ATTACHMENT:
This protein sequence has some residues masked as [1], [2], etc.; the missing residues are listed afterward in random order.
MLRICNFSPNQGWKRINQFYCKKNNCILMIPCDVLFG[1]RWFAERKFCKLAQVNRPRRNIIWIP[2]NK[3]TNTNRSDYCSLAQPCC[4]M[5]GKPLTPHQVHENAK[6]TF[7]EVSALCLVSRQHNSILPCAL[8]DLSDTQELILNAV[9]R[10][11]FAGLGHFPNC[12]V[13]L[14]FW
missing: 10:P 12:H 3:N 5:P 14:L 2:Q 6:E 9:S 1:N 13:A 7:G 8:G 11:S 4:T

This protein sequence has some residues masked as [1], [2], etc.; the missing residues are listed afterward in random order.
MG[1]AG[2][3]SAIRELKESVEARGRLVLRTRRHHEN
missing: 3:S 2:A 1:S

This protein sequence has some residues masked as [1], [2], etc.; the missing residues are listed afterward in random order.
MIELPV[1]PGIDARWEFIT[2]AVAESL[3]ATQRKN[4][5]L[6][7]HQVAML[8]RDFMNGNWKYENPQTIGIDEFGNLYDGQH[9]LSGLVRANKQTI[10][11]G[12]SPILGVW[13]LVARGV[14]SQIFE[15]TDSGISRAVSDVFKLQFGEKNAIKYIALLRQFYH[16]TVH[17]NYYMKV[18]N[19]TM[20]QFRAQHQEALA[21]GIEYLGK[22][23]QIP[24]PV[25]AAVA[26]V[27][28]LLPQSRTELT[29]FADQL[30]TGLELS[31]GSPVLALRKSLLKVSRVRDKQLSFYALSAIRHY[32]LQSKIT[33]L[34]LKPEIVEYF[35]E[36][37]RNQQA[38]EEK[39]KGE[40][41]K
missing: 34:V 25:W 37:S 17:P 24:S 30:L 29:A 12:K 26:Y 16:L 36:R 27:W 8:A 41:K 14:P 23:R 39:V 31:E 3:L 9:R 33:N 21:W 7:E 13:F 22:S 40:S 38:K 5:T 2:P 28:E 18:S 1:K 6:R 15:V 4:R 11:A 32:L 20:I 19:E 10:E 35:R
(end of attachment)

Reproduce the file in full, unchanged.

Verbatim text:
This protein sequence has some residues masked as [1], [2], etc.; the missing residues are listed afterward in random order.
MLRICNFSPNQGWKRINQFYCKKNNCILMIPCDVLFG[1]RWFAERKFCKLAQVNRPRRNIIWIP[2]NK[3]TNTNRSDYCSLAQPCC[4]M[5]GKPLTPHQVHENAK[6]TF[7]EVSALCLVSRQHNSILPCAL[8]DLSDTQELILNAV[9]R[10][11]FAGLGHFPNC[12]V[13]L[14]FW
missing: 10:P 12:H 3:N 5:P 14:L 2:Q 6:E 9:S 1:N 13:A 7:G 8:G 11:S 4:T

This protein sequence has some residues masked as [1], [2], etc.; the missing residues are listed afterward in random order.
MG[1]AG[2][3]SAIRELKESVEARGRLVLRTRRHHEN
missing: 3:S 2:A 1:S

This protein sequence has some residues masked as [1], [2], etc.; the missing residues are listed afterward in random order.
MIELPV[1]PGIDARWEFIT[2]AVAESL[3]ATQRKN[4][5]L[6][7]HQVAML[8]RDFMNGNWKYENPQTIGIDEFGNLYDGQH[9]LSGLVRANKQTI[10][11]G[12]SPILGVW[13]LVARGV[14]SQIFE[15]TDSGISRAVSDVFKLQFGEKNAIKYIALLRQFYH[16]TVH[17]NYYMKV[18]N[19]TM[20]QFRAQHQEALA[21]GIEYLGK[22][23]QIP[24]PV[25]AAVA[26]V[27][28]LLPQSRTELT[29]FADQL[30]TGLELS[31]GSPVLALRKSLLKVSRVRDKQLSFYALSAIRHY[32]LQSKIT[33]L[34]LKPEIVEYF[35]E[36][37]RNQQA[38]EEK[39]KGE[40][41]K
missing: 34:V 25:W 37:S 17:P 24:S 30:L 29:A 12:K 26:Y 16:L 36:R 27:W 8:A 41:K 14:P 23:R 39:V 31:E 3:L 9:R 33:N 21:W 7:E 13:F 22:S 40:S 38:K 5:T 2:P 28:E 18:S 1:K 6:R 15:V 4:R 11:A 32:L 20:I 19:E 10:E 35:R